When there’s too much allocated to equities, now with that said, it can be one of two things, one, what we call your risk willingness, or what’s more commonly known as risk tolerance. I like willingness as a better term, willingness because when we start to talk about risk, we want to quantify it in terms of dollars. Are you comfortable seeing the portfolio drop $100,000, $200,000, $400,000, $600,000 in the short term?

Okay, but there’s another concept called risk capacity. This is much less commonly known, but it has to do with taking income out of your portfolio and the amount of income your portfolio can support. If you have a very low-percentage income need, let’s say 1%, your portfolio then has a high capacity for risk because if you suffer a 20% drop, 30% drop, that’s not going to impact your lifestyle nearly as much as if you need 4%, 5%, 6% out of your portfolio.

If you need 6% out and you lose 20%, all of a sudden, your portfolio is down 26%. The higher the withdrawal rate or distribution rate from the portfolio, the lower that portfolio’s capacity for risk. There’s two components I want you to be aware of: the capacity component, which has to do with income, and then the willingness component, which is “How willing am I to stay invested during turbulent times?”

Bear markets are not new. Bear markets are not unhealthy. What we’re going through right now, no matter how bad it feels, it’s actually healthy, and it’s good for the markets. Now our position is the Federal Reserve is being overly aggressive to make up for being very lax in the– Let’s go back about a year and a half ago. We believe they should have started raising interest rates a bit more gradually, a bit sooner, instead of now inflation is prolonged at 7%, 8%, 9%, and they’re trying to play catch-up.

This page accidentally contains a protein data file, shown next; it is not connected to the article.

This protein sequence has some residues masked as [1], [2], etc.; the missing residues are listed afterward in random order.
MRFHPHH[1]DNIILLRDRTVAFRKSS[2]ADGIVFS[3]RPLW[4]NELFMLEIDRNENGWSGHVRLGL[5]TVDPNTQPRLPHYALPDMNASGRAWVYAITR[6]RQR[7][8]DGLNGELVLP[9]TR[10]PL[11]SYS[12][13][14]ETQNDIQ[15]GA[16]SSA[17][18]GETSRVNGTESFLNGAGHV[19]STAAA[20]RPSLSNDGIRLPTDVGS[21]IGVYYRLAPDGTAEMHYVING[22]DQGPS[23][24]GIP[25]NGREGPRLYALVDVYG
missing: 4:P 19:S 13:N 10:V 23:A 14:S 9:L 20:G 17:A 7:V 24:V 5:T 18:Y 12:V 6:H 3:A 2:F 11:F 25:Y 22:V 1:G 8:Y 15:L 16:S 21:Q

They’ve really mismanaged this just like they did in the fourth quarter of 2018, completely mismanaged there as well. We were hoping that they would have learned from that experience in the fourth quarter of 2018 when President Trump started to put the tariffs on China. The Federal Reserve also started on an aggressive interest rate hike path, and of course, the markets proceeded to lose 20% in that quarter.

I don’t want to call it a disaster, but it was very shortsighted, let’s say. When we tie this all back to you and your portfolio when you’re going through a bear market, how do you protect against it? What do you do during the bear market? This is why we have the retirement success plan. It’s because we want to build a portfolio for you that is expecting this type of bear market declines.